“Emotional intelligence refers to the ability to identify and manage one’s own emotions, as well as the emotions of others,”
This means you are rational and even-keeled in the workplace. You can handle ups and downs without losing control. While this is important for everyone, it is a must-have skill to include on a management resume.
Attention to detail
To complete your work on the job, you must ensure that you follow all instructions. Paying attention to detail will be required in any position you hold. Consider times when your attention to detail enabled you to detect or correct a potential error. In terms of both time and money, mistakes are costly to businesses. Make sure you submit a tailored, proofread resume and cover letter with work history highlights that exemplify diligence and conscientiousness. This is important to demonstrate to prospective employers that you are careful and deliberate in everything you do.
Related: Attention to Detail Practice Test
Taking responsibility for your duties and even admitting mistakes is part of being a good employee. Most managers dislike having to check in on their employees to ensure that every aspect of their job is being completed. Taking responsibility entails doing what is necessary to complete your tasks.
Even when not hiring for a managerial position, employers seek candidates who can inspire and motivate team members, as well as act with integrity, fairness, and a strategic mindset. Wherever possible, highlight professional experience and skills on your resume that demonstrate your ability to lead.
Related: Adding leadership skills to your resume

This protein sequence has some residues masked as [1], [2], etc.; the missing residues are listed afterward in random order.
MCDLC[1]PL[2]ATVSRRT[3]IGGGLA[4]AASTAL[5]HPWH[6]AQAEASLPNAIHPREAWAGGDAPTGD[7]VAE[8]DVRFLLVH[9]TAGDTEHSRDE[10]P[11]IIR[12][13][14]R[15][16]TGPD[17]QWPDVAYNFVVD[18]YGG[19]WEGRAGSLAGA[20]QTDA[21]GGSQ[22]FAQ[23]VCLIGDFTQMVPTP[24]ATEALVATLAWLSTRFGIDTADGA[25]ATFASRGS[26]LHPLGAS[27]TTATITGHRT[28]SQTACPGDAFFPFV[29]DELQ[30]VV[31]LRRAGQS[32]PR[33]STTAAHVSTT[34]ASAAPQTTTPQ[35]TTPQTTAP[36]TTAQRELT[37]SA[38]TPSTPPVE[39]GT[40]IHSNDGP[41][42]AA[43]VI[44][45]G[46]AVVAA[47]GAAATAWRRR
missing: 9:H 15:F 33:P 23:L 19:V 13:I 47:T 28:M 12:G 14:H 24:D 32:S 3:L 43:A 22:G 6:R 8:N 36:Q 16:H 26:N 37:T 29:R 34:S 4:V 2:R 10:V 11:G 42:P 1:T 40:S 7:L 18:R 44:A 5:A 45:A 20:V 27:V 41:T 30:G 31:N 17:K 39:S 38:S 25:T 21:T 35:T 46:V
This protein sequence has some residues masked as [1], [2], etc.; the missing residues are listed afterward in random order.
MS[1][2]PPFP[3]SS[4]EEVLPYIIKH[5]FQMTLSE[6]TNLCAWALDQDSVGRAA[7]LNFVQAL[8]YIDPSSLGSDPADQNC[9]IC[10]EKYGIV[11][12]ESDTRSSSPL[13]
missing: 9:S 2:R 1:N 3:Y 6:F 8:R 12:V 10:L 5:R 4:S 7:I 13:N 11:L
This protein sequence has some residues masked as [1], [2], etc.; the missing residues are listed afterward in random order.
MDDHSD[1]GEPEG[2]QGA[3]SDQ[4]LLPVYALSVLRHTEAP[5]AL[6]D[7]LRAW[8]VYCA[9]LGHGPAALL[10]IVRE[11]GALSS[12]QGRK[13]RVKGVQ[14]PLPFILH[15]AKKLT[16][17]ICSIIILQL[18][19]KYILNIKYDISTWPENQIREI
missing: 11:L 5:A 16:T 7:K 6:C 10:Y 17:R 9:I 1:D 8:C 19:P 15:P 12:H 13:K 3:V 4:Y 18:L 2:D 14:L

A company’s success and an employee’s career prospects are inextricably linked. Employers want employees who are committed to exceeding the expectations of internal stakeholders as well as external clients.
Most savvy managers want to give their employees some autonomy so that leadership can focus on the big picture (they also know it can improve employee happiness and performance). That is why they value employees who can assess a situation and determine the next steps to take rather than asking for direction all the time.
Top hard skills for your resume
Hard skills are more technical. Each industry or type of job has its own set of required skills. Finding out what kind of hard skills you will be expected to have in your field may necessitate some investigation. Here are some examples of hard skills that are in high demand across many industries. (Be sure to carefully read the job description and identify which hard skills you have that are most relevant to the job.)
Understanding of computer software and applications
The list of professions that do not necessitate the use of computers and specific types of software are very short. You could probably divide “computer skills” into two or three specific technical abilities for your field. These skills are essential, especially in this fourth industrial revolution.